All of which is reflected in accelerating top-line growth. Over the past three quarters, Talk America's annualized sales growth has climbed above 20%. The company has a run rate of more than $50 million in structural free cash flow, and over the past three quarters, has paid debt down from $140 million to just $47 million. On top of that, it has repurchased 6% of its outstanding shares over the past year.

And yet, at $13.50 per share and a market capitalization of $350 million, Talk America is valued at just 6 times its run rate of free cash flow.

Last week, a Needham & Co. analyst posted a $20 one-year target for the stock, which would mark a near double for Hidden Gems members. I like to run valuations based on a minimum holding period of two to three years (among other benefits, we prefer that long-term capital gains tax rate). My long-term valuation is closer to a triple for our members, with the stock nearer $30 than $20. Even though Talk America has already risen more than 25% since I recommended it, I believe it is a compelling investment here at $13.50.

How did I find it?
I love to dig right into those beaten-down industries discarded by tag-along institutional investors. I've found that, if you can shield your eyes from the corporate tragedies, you're bound to locate one or two standout companies. They're often priced at tremendous discounts, since investors are forever tuning their attention to the hot industries.

And what's less attractive than telecommunications?

Telecom brought us the disastrous roll-up at WorldCom. It delivered us Global Crossing. It spawned tens of billions of AT&T debt. This industry is about as attractive to an institutional investor as fresh manure to a city slicker. The prudent advice is to hold your nose, furrow your brow, and step away. But buried deep in the sloppy muck of telecom are a few gems for the taking. As I waded through this and other beaten-down groups this summer, I searched for:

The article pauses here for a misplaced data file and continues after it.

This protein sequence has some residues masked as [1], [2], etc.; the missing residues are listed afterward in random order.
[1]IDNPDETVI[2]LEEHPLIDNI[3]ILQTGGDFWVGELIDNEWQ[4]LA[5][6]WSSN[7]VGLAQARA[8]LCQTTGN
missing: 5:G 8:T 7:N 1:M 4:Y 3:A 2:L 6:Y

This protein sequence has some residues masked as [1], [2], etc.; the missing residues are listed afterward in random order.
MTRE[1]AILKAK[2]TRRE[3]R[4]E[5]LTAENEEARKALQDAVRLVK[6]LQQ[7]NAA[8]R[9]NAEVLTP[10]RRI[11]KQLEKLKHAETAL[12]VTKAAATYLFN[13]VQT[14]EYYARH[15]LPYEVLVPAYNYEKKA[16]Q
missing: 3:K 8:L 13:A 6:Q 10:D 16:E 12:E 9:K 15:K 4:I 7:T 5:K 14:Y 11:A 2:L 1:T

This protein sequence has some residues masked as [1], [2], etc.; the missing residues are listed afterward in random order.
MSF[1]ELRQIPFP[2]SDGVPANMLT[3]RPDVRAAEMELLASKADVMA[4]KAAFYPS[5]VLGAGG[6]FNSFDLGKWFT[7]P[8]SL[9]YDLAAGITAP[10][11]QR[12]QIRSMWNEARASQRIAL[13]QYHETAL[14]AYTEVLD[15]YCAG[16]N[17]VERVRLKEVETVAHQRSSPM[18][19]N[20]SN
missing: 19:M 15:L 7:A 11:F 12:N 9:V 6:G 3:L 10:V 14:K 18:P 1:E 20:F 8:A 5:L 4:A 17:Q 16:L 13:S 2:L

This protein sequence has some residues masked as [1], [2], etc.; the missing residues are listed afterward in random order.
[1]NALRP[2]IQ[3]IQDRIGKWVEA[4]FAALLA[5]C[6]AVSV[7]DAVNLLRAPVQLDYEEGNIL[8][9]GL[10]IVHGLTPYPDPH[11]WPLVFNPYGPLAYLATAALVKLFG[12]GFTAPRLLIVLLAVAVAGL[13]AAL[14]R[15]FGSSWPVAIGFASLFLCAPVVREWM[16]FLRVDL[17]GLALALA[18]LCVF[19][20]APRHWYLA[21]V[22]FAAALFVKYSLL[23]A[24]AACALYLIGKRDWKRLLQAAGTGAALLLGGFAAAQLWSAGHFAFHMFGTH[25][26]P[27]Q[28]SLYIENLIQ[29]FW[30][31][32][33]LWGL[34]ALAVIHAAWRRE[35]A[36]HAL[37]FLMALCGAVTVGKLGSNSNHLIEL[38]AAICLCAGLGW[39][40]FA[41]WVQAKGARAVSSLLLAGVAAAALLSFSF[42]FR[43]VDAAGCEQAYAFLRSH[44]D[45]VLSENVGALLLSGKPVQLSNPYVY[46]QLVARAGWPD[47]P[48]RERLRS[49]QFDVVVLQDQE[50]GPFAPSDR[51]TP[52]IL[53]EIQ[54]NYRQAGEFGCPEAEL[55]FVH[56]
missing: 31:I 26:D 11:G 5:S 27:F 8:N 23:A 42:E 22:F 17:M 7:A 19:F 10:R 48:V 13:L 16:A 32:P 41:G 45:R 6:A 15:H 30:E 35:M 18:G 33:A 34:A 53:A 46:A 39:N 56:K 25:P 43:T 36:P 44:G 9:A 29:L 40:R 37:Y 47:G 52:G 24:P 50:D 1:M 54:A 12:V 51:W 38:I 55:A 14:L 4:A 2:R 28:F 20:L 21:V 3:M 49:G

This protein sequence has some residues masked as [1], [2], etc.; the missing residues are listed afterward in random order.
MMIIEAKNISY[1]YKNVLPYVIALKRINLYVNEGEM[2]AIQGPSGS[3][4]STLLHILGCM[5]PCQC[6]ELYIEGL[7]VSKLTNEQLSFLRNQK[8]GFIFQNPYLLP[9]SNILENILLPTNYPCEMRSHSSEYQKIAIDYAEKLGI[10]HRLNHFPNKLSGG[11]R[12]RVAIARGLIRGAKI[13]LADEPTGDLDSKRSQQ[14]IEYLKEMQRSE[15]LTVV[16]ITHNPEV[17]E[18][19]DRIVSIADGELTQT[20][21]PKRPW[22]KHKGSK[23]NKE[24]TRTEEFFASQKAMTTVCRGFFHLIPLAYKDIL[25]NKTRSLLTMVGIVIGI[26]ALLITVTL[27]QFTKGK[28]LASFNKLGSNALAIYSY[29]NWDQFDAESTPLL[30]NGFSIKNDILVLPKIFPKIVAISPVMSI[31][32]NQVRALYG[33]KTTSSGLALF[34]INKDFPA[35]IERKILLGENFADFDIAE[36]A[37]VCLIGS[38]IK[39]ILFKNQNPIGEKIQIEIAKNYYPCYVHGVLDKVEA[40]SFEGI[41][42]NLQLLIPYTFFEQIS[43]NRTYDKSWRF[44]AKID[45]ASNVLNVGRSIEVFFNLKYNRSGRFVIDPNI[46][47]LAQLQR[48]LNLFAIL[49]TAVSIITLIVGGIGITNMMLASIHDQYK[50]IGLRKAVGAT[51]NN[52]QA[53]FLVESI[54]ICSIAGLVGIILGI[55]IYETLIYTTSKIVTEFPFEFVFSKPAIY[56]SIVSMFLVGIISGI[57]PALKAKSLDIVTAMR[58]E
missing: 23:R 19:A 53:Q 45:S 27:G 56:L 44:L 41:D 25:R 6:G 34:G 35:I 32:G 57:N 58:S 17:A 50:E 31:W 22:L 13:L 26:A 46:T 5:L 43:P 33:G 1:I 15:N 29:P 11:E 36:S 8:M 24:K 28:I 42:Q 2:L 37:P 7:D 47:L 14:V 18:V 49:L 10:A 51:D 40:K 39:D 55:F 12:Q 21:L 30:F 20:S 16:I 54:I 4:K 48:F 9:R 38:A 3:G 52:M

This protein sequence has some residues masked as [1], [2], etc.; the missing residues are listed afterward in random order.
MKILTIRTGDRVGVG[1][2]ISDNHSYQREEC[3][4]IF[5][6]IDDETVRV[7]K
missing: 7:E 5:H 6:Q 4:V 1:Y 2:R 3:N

• Companies trading below 10 times normalized earnings and free cash flow

  • Top-line growth in excess of 12%

  • Double-digit rates of return on equity and assets

  • Companies paying down debt

  • Companies repurchasing shares

  • Limited insider selling

  • Proven management and a compelling story

In Hidden Gems, we apply these criteria, among many others, to our search for companies with strengthening asset bases and top-line growth -- specifically, those that are deeply undervalued. When the time came to kick off the service back in July, Talk America emerged as the star among hundreds of hopefuls.

Today, I'm as convinced as ever that Talk America has the market opportunity, depth of management, strength of assets, and the financial discipline needed to substantially outperform the market from here.

If you'd like to read my Hidden Gems report on Talk America and my three recommendations since, sign up for a 30-day FREE trial with no obligation to subscribe, by clicking here.

Continued good luck with your investments.

Tom Gardner is co-founder of The Motley Fool. He owns none of the companies mentioned above. The Motley Fool is investors writing for investors.